9.
AMPL
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A Mathematical Programming Language is an algebraic modeling language to describe and solve high-complexity problems for large-scale mathematical computing. It was developed by Robert Fourer, David Gay, and Brian Kernighan at Bell Laboratories, AMPL supports dozens of solvers, both open source and commercial software, including CBC, CPLEX, FortMP, Gurobi, MINOS, IPOPT, SNOPT, KNITRO, and LGO. Problems are passed to solvers as nl files, AMPL is used by more than 100 corporate clients, and by government agencies and academic institutions. One advantage of AMPL is the similarity of its syntax to the notation of optimization problems. This allows for a concise and readable definition of problems in the domain of optimization. Many modern solvers available on the NEOS Server accept AMPL input, according to the NEOS statistics AMPL is the most popular format for representing mathematical programming problems. AMPL features a mix of declarative and imperative programming styles, to support re-use and simplify construction of large-scale optimization problems, AMPL allows separation of model and data. AMPL is available for many popular 32- and 64-bit operating systems including Linux, Mac OS X, some Unix, the translator is proprietary software maintained by AMPL Optimization LLC. However, several services exist, providing free modeling and solving facilities using AMPL. A free student version with limited functionality and a free full-featured version for academic courses are also available, AMPL can be used from within Microsoft Excel via the SolverStudio Excel add-in. The AMPL Solver Library, which allows reading nl files and provides the differentiation, is open-source. It is used in many solvers to implement AMPL connection and this table present significant steps in AMPL history. A transportation problem from George Dantzig is used to provide a sample AMPL model and this problem finds the least cost shipping schedule that meets requirements at markets and supplies at factories. Here is a partial list of solvers supported by AMPL, sol Official website Prof. Fourers home page at Northwestern University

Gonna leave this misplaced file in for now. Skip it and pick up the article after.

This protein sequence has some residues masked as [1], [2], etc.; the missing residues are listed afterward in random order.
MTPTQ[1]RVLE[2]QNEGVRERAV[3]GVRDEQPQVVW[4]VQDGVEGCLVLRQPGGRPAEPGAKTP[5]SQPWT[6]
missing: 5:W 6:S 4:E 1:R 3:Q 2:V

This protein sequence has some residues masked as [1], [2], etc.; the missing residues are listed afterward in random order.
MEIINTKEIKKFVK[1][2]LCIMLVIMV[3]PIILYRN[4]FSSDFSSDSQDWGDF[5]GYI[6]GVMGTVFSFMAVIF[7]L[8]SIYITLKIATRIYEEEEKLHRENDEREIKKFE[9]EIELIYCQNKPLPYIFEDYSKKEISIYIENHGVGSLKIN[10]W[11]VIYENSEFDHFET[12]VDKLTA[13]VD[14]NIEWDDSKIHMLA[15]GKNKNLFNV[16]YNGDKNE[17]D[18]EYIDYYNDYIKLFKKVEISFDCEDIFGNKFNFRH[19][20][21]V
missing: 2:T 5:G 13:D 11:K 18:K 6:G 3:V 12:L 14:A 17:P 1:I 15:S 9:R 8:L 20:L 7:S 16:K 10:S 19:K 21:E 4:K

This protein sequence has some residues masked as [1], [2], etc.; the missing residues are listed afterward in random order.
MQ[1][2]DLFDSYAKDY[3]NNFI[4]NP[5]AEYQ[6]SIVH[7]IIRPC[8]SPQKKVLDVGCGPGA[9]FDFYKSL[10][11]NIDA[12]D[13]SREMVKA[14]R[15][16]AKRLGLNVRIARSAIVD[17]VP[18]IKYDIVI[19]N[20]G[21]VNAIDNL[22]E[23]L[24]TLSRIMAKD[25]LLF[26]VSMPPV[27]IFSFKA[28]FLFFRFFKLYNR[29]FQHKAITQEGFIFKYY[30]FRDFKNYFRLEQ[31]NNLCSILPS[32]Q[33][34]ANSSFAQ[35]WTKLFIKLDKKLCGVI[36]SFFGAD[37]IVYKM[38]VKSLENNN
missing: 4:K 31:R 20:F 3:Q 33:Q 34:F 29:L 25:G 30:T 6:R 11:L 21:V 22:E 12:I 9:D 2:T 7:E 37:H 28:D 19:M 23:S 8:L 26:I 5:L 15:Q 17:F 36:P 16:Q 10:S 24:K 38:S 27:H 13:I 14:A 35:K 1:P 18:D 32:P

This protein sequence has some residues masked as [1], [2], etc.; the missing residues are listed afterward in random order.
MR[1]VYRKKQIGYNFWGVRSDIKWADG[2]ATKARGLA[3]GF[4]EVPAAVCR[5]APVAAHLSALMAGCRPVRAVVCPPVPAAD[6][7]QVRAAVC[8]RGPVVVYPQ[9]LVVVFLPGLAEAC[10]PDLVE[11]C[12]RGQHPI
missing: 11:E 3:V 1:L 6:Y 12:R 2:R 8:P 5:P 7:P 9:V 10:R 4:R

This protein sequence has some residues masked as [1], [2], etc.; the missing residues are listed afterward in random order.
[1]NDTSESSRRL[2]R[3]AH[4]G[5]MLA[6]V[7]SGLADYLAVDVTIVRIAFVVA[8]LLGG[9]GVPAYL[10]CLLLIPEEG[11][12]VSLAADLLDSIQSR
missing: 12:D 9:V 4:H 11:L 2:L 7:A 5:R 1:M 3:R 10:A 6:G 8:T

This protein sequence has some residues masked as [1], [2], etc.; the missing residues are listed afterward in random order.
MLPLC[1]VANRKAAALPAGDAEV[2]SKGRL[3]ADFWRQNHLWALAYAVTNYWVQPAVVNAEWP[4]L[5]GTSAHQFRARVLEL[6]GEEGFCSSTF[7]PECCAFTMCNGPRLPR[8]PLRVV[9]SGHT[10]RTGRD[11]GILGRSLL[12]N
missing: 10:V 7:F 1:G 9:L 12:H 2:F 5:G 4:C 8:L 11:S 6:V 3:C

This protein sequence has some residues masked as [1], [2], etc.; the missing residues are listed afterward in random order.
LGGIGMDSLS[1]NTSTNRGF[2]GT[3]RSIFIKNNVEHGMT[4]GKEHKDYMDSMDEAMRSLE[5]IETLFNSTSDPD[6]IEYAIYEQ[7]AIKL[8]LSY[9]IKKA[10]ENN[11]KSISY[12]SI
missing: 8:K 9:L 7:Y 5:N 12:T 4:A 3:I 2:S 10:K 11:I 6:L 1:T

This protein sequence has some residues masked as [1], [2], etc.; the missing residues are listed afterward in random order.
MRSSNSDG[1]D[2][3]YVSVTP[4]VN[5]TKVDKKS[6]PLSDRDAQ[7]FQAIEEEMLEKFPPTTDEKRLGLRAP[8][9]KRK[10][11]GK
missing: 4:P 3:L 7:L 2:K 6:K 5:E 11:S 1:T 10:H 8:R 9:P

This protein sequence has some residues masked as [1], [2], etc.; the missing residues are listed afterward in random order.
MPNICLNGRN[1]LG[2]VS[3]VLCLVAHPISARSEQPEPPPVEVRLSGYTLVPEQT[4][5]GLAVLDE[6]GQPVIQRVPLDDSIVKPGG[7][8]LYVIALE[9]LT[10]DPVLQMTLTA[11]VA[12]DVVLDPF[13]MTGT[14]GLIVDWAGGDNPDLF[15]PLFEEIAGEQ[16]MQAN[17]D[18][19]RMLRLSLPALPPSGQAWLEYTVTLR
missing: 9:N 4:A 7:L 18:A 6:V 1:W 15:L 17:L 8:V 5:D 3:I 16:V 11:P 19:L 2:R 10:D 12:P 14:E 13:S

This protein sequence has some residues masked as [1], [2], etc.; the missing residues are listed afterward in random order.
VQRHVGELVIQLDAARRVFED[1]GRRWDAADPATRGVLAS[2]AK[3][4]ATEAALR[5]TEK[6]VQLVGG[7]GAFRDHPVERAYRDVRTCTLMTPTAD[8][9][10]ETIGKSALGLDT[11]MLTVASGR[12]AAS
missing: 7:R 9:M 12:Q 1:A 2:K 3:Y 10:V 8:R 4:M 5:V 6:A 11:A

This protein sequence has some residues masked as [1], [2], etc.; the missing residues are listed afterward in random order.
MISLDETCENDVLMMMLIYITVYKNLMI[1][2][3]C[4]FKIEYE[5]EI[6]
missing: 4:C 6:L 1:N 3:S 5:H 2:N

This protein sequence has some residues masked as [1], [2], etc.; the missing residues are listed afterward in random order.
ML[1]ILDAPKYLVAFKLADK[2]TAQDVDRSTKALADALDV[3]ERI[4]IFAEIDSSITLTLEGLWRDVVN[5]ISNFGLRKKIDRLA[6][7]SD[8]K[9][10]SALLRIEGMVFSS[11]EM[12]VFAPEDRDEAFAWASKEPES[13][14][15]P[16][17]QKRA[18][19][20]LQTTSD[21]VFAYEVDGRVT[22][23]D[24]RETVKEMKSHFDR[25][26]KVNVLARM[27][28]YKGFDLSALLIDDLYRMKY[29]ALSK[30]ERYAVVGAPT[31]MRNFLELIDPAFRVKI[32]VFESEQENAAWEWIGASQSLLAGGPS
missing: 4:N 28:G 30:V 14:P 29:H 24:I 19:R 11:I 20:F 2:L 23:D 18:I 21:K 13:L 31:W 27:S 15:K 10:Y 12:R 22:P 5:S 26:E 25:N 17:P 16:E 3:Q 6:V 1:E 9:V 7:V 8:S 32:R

10.
GameMaker Studio